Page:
Summary, analysis and interpretation
The ballad „Sehnsucht“ by Joseph von Eichendorff was published in 1834 and belongs to the period of Romanticism. The ballad consists of 3 stanzas, each stanza is composed of 8 lines. Its rhyme scheme is ABAB CDCD – a so-called alternate rhyme/crossed rhyme. The structure is quite simple and regular as each line and each stanza are equal in length. The whole poem is written from the perspective of a first-person narrator. However, the mode changes within the poem. While great part of it is written in indicative, the second last line of the first stanza is written in conjunctive. Direct speech – which is not marked by inverted commas – is written in present tense, whereas the other parts are in past tense.
The person speaking stands lonely next to the window and watches his surroundings. In spite of the calm and moony atmosphere the narrator longs for faraway places – as the title also suggests.
In the first stanza the narrator describes what he can hear and see, accompanied by melancholy and desire. The enjambment1 in line 3 underlines this impression. The narrator is located indoors while the events he is talking about take place outside. This physical separation stresses the loneliness of the narrator, too.
The meaning of the word “Ferne” is emphasised by the adjective “weite”. This desire for the far distance is a typical motif for Romanticism. The acoustic signal of the posthorn expresses the narrator’s desire for travelling. This desire evokes a pain in his heart, which is shown by the metaphor2 “Herz mir im Leib entbrennte” (line 5). His desire feels like fire burning within him, causing emotional pain. However, the person speaking does not articulate his desire – “heimlich gedacht” (line 6) - as it might be too utopian.
The following exclamation “Ach” (line 7f.) puts emphasis on his desires to travel around and his emotional suffering. The words “Sterne” (line 1) and “Sommernacht” (line 8) are taken from the world field of night and represent a typical motif of this period.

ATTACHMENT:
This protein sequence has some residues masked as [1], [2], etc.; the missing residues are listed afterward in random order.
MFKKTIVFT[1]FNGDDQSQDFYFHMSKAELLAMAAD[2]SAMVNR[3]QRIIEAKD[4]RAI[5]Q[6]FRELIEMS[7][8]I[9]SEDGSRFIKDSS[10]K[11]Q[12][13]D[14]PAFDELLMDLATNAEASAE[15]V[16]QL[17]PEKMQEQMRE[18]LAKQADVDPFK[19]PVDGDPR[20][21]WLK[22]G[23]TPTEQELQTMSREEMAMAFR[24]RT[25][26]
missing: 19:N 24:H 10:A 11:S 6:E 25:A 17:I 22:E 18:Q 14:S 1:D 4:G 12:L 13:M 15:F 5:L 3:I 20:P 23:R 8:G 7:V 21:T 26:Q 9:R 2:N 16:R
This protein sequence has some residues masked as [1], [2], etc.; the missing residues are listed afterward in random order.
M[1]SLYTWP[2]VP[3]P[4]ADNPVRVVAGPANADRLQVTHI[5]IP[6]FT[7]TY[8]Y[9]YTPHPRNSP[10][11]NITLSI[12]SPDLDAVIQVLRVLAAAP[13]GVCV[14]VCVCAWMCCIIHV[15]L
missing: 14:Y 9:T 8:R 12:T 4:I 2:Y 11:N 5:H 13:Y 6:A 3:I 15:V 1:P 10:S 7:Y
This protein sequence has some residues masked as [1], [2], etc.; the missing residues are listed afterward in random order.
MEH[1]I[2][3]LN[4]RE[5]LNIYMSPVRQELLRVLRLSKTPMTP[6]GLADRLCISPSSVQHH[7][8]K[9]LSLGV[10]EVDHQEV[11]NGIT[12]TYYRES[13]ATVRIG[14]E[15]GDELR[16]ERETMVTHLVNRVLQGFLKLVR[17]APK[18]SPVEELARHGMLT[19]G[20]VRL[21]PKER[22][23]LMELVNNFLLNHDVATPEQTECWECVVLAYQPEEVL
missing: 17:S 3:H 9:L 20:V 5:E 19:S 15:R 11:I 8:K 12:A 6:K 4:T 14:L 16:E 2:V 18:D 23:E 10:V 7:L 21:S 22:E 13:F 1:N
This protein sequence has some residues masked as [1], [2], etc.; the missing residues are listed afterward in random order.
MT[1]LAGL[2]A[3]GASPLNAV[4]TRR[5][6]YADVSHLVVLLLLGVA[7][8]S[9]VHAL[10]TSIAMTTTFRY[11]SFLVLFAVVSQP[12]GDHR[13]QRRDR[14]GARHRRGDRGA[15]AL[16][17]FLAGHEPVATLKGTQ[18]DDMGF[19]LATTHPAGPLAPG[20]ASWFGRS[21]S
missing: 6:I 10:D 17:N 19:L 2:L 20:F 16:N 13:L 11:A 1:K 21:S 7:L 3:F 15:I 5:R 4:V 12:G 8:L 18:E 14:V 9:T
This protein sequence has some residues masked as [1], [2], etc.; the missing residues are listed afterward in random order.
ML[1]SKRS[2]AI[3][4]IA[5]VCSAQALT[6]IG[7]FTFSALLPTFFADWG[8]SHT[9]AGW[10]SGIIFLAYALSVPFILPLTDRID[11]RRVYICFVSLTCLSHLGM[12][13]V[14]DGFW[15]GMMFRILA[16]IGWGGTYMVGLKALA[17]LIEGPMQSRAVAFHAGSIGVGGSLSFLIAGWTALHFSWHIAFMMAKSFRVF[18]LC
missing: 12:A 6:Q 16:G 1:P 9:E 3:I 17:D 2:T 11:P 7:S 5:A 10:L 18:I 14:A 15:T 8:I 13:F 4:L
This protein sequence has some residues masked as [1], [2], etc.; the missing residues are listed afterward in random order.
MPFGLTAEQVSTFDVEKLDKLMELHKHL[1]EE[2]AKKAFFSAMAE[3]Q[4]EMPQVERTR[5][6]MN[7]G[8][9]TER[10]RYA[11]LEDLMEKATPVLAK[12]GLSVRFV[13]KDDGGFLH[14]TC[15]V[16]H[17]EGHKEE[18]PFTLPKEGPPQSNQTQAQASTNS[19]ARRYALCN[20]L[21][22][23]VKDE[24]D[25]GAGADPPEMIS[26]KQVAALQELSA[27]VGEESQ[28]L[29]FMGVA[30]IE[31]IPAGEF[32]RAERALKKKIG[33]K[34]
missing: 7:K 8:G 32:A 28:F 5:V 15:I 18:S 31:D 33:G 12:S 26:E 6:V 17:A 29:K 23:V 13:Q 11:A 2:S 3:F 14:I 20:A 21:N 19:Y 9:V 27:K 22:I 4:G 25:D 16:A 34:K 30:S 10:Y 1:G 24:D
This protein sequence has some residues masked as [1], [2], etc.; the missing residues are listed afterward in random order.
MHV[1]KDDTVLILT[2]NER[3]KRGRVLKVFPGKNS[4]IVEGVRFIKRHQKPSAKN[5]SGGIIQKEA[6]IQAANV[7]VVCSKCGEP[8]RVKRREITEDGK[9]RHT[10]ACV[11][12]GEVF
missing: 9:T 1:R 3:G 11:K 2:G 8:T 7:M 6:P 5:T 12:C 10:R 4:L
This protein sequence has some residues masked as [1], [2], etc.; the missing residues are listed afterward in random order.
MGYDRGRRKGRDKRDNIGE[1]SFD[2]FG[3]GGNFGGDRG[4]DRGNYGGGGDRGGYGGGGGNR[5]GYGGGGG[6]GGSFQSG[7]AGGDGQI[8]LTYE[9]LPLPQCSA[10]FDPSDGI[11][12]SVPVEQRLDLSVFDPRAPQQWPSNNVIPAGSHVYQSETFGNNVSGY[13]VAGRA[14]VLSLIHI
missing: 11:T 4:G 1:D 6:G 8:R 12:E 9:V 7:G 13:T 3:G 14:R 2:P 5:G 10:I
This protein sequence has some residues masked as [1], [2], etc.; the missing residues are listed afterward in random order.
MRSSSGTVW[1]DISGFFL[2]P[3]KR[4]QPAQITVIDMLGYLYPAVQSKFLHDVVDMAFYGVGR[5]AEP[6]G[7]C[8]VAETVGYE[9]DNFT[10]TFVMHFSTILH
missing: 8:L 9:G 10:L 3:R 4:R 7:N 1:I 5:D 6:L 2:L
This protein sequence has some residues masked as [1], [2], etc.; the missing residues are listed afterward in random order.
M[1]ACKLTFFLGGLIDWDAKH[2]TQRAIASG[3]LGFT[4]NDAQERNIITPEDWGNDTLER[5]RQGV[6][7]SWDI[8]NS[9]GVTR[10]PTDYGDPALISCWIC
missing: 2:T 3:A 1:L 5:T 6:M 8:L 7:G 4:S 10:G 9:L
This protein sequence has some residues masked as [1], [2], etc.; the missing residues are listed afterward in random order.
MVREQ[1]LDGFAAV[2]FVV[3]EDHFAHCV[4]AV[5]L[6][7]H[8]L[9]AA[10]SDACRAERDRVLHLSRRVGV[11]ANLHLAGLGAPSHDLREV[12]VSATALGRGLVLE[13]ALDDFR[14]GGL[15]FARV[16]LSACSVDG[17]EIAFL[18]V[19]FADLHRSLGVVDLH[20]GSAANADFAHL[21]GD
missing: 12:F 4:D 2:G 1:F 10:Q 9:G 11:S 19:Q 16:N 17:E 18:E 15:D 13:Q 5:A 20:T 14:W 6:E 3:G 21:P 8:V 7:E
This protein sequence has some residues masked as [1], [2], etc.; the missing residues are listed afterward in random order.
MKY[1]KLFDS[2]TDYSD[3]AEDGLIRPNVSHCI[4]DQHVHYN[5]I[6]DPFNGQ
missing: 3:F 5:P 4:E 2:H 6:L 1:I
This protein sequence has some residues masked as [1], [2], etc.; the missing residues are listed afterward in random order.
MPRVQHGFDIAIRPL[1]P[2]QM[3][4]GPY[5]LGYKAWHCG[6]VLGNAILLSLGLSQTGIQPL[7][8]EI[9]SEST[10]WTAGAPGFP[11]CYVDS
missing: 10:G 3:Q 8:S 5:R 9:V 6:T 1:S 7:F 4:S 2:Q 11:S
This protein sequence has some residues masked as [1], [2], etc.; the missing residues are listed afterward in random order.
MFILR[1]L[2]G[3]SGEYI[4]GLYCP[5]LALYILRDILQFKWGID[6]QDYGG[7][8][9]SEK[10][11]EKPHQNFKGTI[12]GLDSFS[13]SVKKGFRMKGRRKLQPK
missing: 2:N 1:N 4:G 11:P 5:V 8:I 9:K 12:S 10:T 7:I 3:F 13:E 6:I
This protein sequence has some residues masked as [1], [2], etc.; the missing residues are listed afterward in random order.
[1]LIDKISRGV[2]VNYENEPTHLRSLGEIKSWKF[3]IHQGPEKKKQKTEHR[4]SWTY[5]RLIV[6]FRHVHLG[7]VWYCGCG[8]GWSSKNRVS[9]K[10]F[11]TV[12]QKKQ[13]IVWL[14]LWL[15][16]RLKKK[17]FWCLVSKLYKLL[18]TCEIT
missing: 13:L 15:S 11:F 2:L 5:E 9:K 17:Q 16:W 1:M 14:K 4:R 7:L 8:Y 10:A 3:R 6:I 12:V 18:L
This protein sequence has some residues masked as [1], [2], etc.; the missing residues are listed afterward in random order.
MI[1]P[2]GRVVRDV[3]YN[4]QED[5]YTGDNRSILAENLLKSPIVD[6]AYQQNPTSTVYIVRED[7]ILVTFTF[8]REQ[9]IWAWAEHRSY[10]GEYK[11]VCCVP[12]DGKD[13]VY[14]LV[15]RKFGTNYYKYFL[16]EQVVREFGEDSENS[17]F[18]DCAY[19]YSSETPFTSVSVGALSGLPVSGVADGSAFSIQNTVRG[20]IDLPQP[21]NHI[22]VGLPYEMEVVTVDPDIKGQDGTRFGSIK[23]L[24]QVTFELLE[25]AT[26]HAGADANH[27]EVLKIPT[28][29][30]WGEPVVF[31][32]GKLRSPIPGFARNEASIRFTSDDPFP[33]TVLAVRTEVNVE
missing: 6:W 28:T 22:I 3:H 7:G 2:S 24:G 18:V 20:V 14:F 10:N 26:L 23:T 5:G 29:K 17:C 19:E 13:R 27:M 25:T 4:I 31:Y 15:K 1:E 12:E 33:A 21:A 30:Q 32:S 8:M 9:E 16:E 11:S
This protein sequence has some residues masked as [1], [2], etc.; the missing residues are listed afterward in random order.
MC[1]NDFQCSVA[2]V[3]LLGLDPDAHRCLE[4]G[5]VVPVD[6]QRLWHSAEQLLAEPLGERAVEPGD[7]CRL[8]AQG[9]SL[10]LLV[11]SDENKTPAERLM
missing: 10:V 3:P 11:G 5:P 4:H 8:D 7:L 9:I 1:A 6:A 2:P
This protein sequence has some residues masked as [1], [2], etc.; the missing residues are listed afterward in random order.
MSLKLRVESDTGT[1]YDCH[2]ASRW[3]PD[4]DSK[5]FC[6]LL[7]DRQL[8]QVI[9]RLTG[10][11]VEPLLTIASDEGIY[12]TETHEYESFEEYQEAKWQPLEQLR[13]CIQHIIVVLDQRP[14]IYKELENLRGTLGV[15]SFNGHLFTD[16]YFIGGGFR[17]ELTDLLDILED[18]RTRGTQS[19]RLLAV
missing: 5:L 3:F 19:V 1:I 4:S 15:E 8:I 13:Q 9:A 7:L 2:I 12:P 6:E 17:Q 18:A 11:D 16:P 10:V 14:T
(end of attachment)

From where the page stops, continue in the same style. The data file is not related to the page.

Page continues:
In the second stanza the person speaking observes two fellows, whom he apparently would like to accompany (cf. line 8). These two travellers symbolise the freedom and independence of travelling and again evoke the narrator’s desire for departing. Their singing combines two other motifs of this period: singing and nature. Especially nature is idealised: “rauschen so sacht” (line 14). These songs (“stürzen in die Waldesnacht” line 16) evoke the narrator’s interest for adventures and for wilderness. It has to be noticed that wilderness is always personalised and hence appears to be independent and human. As before, the last line of the second stanza makes use of words taken from the areas of night and nature.
In the third stanza the singing continues. In contrast to the preceding stanza, however, now it is sung about things created by men: “Marmorbilder”, “Gärten”, “Lauben”, “Paläste” (line 17ff.). These entities are described in a quite picturesque and unrealistic way. The narrator seems to glorify them, maybe knowing that they do not exist but still longing for them. Here, another motif of this literary period appears: escape from reality. The narrator creates a world where young girls are sitting next to the window, listening to the outside world (cf. line 21). This line can be seen as a link to the first stanza, where the narrator is waiting, dreaming and looking out of the window. A number of personifications3 are used for describing this scenery: “der Lauten Klang erwacht” (line 22), “Brunnen verschlafen rauschen” (line 23).
The last line of the final stanza is identical to the one of the first stanza creating both a content-related as well as a formal connection. Nevertheless, the punctuation differs. While in the first stanza an exclamation mark is used, emphasising that the narrator makes an exclamation expressing his desire, in the final stanza a final stop and a dash is used. This suggests a rather calm and thoughtful ending.
Eichendorff’s poem contains a number of motifs that are typical for the period of Romanticism, which was shaped by emotions and the flight from the shattering reality of the French revolution and the beginning industrialisation. From this period on, the poets did not see themselves as advisors for society but rather as outsiders. In “Sehnsucht” this can be seen, for example, in the appearance of the person speaking, who stands lonely next to the window watching the outside world. He is longing for the idyllic nature, which did apparently not exist anymore. Moreover, human senses appear many times throughout the poem. Not only are the visual senses referred to (“es schienen so golden die Sterne” line 1) but also the acoustic (“und hörte aus weiter Ferne“ line 3) as well as the sense of touch (“das Herz mir im Leibe entbrennte” line 5) are mentioned.
To sum up, it can be said that the subject of Eichendorff’s ballad is the desire for nature and travelling that can never be fulfilled but lingers inside the narrator.